Written by BASH member, Nicole Belanger. This is a summary of her and Maureen Kelly’s trip to Haiti on January 15 – January 22, 2017.
BASH students who participated in this trip: Nicole Belanger, Maureen Kelly, Laura Magee and Mike Stockwell.
BASH’s Journey to Haiti!
A biodigester is a device that converts waste (human, animal, etc.) into methane gas and slurry. With Haiti’s lack of sewer systems, the spread of disease from a polluted water supply is incredibly common. The biodigester provides a way to cure the sanitation problem, as well as producing two valuable bi-products. The methane gas can be used as an alternative fuel source (i.e. for cooking or refrigeration), which is a more cost efficient source than diesel and other types commonly bought in Haiti. The slurry is no longer harmful once micro bacteria break down all the harmful elements through natural processes. The slurry can be used for fertilizer, as farming is one of the most common sources of income and food for families in Haiti.
On Wednesday, Maureen and I went to Project Hope (Pwoje Espwa), an orphanage located in Les Cayes, Haiti. We met with the director, Cameron Parker, about an existing biodigester located on the site.There is an existing biodigester that was connected to two showers and two bathrooms previously. Unfortunately, the amount of use at those sites was not as frequent as it should have been and not enough substrate was being produced. We knew at this point that this was going to be a rebuild project. This meant we were going to have to find the perfect site to build a new one because the existing one was not a good option. After speaking with Cameron, he told us that the Haitian culture would not accept using human waste as an input, but wouldn’t be opposed to using pig/cow manure for fertilizer. He suggested that we use the pig waste from the pigs located at Pwoje Espwa as an input product and we could build a new biodigster near the pig pens. There were approximately 20 pigs on site when we were there. Currently, the pig waste is pushed out of a tiny pipe located on the side of the pens, and it falls into a hand dug trench. From there, workers can move it and compost it in the composting pile located right next to it. Although these were not the results we were expecting, it was nice that Cameron gave us truthful answers and provided us with an alternative solution/plan for the biodigester.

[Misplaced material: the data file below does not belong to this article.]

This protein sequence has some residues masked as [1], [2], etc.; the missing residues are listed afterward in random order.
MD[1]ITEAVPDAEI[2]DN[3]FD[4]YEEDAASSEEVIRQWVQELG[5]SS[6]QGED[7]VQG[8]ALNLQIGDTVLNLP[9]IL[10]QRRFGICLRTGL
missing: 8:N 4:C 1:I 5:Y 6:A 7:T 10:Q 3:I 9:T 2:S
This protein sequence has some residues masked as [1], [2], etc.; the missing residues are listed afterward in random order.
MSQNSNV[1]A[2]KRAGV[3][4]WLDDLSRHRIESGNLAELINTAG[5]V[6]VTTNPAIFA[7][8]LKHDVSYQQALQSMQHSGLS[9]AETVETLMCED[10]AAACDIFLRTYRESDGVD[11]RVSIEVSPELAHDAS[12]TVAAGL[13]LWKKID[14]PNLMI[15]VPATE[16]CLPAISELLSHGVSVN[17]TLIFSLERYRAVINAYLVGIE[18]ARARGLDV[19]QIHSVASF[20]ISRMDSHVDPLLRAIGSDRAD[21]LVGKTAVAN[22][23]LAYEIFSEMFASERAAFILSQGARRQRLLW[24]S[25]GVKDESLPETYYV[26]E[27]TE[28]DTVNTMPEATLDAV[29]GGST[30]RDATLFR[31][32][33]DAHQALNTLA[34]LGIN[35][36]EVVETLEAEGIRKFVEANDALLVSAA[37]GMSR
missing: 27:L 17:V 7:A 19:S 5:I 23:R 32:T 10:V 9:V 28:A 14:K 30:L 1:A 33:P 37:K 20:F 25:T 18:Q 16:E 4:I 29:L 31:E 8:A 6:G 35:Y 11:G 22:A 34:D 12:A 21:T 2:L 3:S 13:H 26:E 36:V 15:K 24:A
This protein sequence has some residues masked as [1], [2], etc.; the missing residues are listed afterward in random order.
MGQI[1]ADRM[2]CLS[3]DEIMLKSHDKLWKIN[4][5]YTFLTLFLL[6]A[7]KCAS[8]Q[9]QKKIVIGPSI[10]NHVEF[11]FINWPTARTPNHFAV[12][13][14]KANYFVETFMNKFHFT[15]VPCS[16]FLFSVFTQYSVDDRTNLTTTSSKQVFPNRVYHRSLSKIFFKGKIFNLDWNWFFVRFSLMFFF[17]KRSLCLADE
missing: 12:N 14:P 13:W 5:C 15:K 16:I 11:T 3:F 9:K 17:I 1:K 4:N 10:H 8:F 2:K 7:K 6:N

Cameron also asked us if we would be willing to design a septic system for new housing units he is putting in. We, of course, accepted. Students in Civil Engineering, Kayla Dooley, Owen Gannon, Alanna Grondine, and myself, as well as other active BASH members, are planning on turning this project into our senior capstone.
Our team is already brainstorming the designs and materials we will need to fulfill his request for a pig waste biodigester. We are excited to take on this challenge and help Haiti in as many ways as we can!
Here are some pictures we captured on our trip:
A picture of the existing biodigester at Pwoje Espwa (Project Hope) located in Les Cayes surrounded by overgrown banana trees.
The engineering team in front of the pig stalls. In front of the team is the composting pile.
Here you can see the small pipes that the pig waste travels through and the trench that it stays in until the farmers are ready to compost it.
One of the student’s favorite meals; white rice, mixed vegetables, conch in a delicious sauce, and potato fries – All homemade! Top it off with some fresh juice and we were in heaven. The conch was interesting to try especially because we found so many conch shells at the beach! It was SO TASTY!!
International student, Ralph, and UML alum, Maureen, looking at the destruction in Port Salut after the hurricane. It was very sad and emotional for those like Ralph who knew what the area looked like before the destruction.
Students got to enjoy a beach day at a beautiful beach in Port Salut. It was very clean and the water was like bath water and crystal clear. It was the perfect way to end our trip. Unfortunately, most of the scenery around this beach was greatly altered or destroyed by Hurricane Matthew, as this was one of the hardest hit areas.
The staff and students at the Haiti Development Studies Center together with staff and students from UML. Pictured here; Back Row (from right-left) Nicole Belanger, Mr. Adme, Mr. Stevenson, Mr. Anus, Dayana (international UML student), Maureen Kelly, Ralph (international UML student), Professor Giles, Mike Stockwell. Front Row (right-left) Ms. Olna, Laura Magee, Professor Joseph, Professor Weeden, Ms. Innocent. Not pictured: Connie Barna, director of the HDSC in Les Cayes and camera woman for this picture.